7. Just amazes me how a company like that can just fall apart. They make strings. Everyone needs strings. If they were subcontracting out their work, making strings was definitely viable. Probably another case of mismanagement, or owners that just wanted to retire. I think they made some fairly nice tube amps for a while.
  8. Awesome! Just in time for me to learn the solo from Turbo Lover! Yeah it's not the exact same guitar, but it's got everything any 80's Judas Priest fan needs.
  9. I'm sure Josh can come up with something killer. Looking more hum cancelling or more traditional?
  10. As you noted, whether it'll work for you depends entirely on WHICH Les Paul DC model it is. They've put out so many over the years. The first ones were the Les Paul Specials back in the day, the ones where almost every one needed a neck repair due to how much the neck pickup routing weakened the joint. Some that I saw over the years just looked... WRONG. Others looked great. Some have a REALLY long neck joint, kinda like the double cutaway Heritage guitars, which were almost certainly based on the Gibson ones from the 70s. Some might like that. I don't. Of course I have two Hamer Studios and two Gibson SG's, so the chances of me having any interest in buying a Gibson Les paul DC are very small.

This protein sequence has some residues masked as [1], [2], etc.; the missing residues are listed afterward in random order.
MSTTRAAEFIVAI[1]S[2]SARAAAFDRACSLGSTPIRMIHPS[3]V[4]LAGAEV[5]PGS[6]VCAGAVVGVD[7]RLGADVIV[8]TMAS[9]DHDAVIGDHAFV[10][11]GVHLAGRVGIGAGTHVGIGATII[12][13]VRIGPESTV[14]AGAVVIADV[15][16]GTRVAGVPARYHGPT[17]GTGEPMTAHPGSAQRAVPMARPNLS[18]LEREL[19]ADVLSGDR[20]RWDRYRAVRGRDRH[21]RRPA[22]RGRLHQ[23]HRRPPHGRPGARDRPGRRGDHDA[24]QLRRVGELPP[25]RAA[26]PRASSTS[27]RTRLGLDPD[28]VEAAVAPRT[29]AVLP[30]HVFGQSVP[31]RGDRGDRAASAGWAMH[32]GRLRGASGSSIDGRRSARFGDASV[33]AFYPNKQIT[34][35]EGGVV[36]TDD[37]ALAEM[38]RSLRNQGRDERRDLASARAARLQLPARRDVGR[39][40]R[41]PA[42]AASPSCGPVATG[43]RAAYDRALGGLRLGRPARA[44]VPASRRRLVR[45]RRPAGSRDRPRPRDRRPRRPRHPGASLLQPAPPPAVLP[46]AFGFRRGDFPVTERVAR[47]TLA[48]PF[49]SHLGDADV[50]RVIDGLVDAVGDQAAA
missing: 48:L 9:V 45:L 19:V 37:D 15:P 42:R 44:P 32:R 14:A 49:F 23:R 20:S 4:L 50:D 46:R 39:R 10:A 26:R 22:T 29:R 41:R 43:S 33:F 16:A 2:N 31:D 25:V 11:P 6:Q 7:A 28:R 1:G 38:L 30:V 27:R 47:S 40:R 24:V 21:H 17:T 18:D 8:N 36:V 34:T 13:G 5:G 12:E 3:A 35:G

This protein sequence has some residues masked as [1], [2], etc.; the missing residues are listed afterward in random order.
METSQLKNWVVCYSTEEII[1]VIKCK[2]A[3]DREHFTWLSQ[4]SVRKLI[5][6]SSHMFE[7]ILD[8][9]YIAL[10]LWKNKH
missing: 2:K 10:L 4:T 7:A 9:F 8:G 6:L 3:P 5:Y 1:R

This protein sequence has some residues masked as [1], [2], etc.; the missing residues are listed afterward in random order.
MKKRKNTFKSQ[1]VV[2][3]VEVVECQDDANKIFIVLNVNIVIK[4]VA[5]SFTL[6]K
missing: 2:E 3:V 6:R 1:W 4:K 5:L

11. Dang, guess they were a big Megadeth fan. There definitely was a good chance there to pick up some used gear that isn't that easy to find anymore.
  12. Oh man, this will definitely hit EBMM in the pockets. They use almost exclusively Schaller tuning machines.
  13. I need to find mine. I was all ready to put back original imperial non locking tuners and replaced the switch, but got sidetracked by, you guessed it, other guitars.
  14. Or they could give it a weird name like the AXCESS... except someone already took that one.